But I soon learnt to not obsess so much. As I’m writing this, I’m not wearing the watch. I try to have watch-free days now and then, or go back to my trusty old analogue watch. Sure, usually it’s on days that I’m mostly at home, not moving much, but pre-smart-watch, I never wore a watch at home anyway. And most nights I’ll leave the watch off after I shower.

Still, having a smart watch does have its benefits.

The main advantage, which some might consider a double-edged sword, is getting notifications. My watch is permanently on silent, but it will gently vibrate once or twice when I receive a message. Sometimes I will look at the message straightaway, but sometimes I just make a mental note to check my phone later, and carry on with what I was doing. If I’ve had no notifications on my watch, I know there’s no reason to pick up my phone.

I also like that I can reject and accept calls on the watch. The only time I’ve accepted a call on the watch was when my friend purposely called me because she wanted to test it out. The call quality was fine, but most of the calls I receive seem to be from unknown numbers, or at times that I’m unable to talk. At these times, instead of having to go find my phone (or letting it ring out because I can’t get to my phone) I can just reject the call from my watch.

On the other hand, I’ve been known to miss calls from people I know because my phone was in my bag or still on silent, or because I was in a noisy place and didn’t hear it ring. Not so easy to accidentally miss a call if a little watch is vibrating on your wrist though!


8 thoughts on “living smarter (?)

  1. “Not so easy to accidentally miss a call if a little watch is vibrating on your wrist though!”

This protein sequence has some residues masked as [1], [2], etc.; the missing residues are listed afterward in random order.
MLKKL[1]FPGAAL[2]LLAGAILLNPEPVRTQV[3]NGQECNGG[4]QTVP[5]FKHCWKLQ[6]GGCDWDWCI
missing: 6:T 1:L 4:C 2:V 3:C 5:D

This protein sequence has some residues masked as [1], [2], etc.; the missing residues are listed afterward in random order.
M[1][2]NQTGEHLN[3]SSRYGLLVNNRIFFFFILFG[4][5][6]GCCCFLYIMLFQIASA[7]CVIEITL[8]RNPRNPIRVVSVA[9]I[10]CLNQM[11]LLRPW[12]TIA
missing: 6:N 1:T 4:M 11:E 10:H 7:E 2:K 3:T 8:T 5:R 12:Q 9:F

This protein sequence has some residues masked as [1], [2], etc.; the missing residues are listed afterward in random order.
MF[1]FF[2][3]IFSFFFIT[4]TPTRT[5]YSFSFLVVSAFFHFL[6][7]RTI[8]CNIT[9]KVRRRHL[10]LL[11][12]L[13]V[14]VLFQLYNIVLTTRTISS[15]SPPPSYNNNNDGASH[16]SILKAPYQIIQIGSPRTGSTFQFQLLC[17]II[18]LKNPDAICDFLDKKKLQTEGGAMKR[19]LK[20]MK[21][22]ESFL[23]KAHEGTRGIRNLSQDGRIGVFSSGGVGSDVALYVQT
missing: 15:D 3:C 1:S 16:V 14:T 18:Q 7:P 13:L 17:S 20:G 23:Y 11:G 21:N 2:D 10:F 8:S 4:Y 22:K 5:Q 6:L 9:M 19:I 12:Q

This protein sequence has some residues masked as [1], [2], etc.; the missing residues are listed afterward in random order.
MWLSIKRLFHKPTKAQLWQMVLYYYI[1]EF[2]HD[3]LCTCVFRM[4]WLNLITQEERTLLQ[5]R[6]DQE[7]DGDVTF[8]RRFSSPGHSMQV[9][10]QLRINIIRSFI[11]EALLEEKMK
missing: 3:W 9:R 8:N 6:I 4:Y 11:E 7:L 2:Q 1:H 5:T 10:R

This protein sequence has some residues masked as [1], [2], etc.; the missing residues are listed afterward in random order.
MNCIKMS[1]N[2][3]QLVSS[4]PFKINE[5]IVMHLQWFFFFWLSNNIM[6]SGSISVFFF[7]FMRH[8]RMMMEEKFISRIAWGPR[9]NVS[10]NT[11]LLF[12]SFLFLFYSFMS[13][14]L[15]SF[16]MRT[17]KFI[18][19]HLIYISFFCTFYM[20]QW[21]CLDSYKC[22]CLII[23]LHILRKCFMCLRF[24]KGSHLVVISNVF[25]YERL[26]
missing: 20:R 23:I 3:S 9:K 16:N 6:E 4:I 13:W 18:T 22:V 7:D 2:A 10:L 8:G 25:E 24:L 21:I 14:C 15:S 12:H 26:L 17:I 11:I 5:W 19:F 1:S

And therein is the reason why I’ll probably never have a smart watch. I don’t want to get phone calls so anything that makes me more aware of calls, and subsequently anxious about answering them, is not for me. I use technology to be creative and entertained, so any of the features that’d make me more productive and instantly engaged with people seem bothersome to me at this time. Perhaps I’m a bit contrary.

    • Each to their own, I suppose! For me, it’s also good because sometimes I’m “on-call” for work, and it makes me anxious wondering if they’ve called but I missed it. This puts my mind at ease 🙂

  2. You seem self-aware enough not to let something like this turn you into its slave! I’m with you on the idea of keeping things so long as they’re working properly and not feeling driven to upgrade or take on new technology just for the sake of it. I’m wary of much of it; I don’t need more things to obsess over or get over-stimulated by.

    • Yes, no need to jump on the bandwagon just because everyone else is! Still, I reckon sometimes you don’t realise how a thing can be helpful till you get it (although there are also plenty of things that make me think “people have lived without this before, and they were fine; we don’t need this”)

  3. You did mention that your watch has freed you from your phone somewhat. It’s interesting how it does not foster a compulsion to check every time if you feel something coming in. Still mulling over whether to upgrade my phone. I wore a Fitbit for a year and then decided it wasn’t doing anything to improve my life. I already know how to keep myself on track so it is now sitting at the bottom of a drawer.

    • It was reading your post that prompted me to finally get around to writing this post that I’d been contemplating for so long!

      I’m currently wondering if I can actually use this watch as a way to separate myself more from technology – kind of like how smokers trying to quit use nicotine replacement instead of going cold turkey…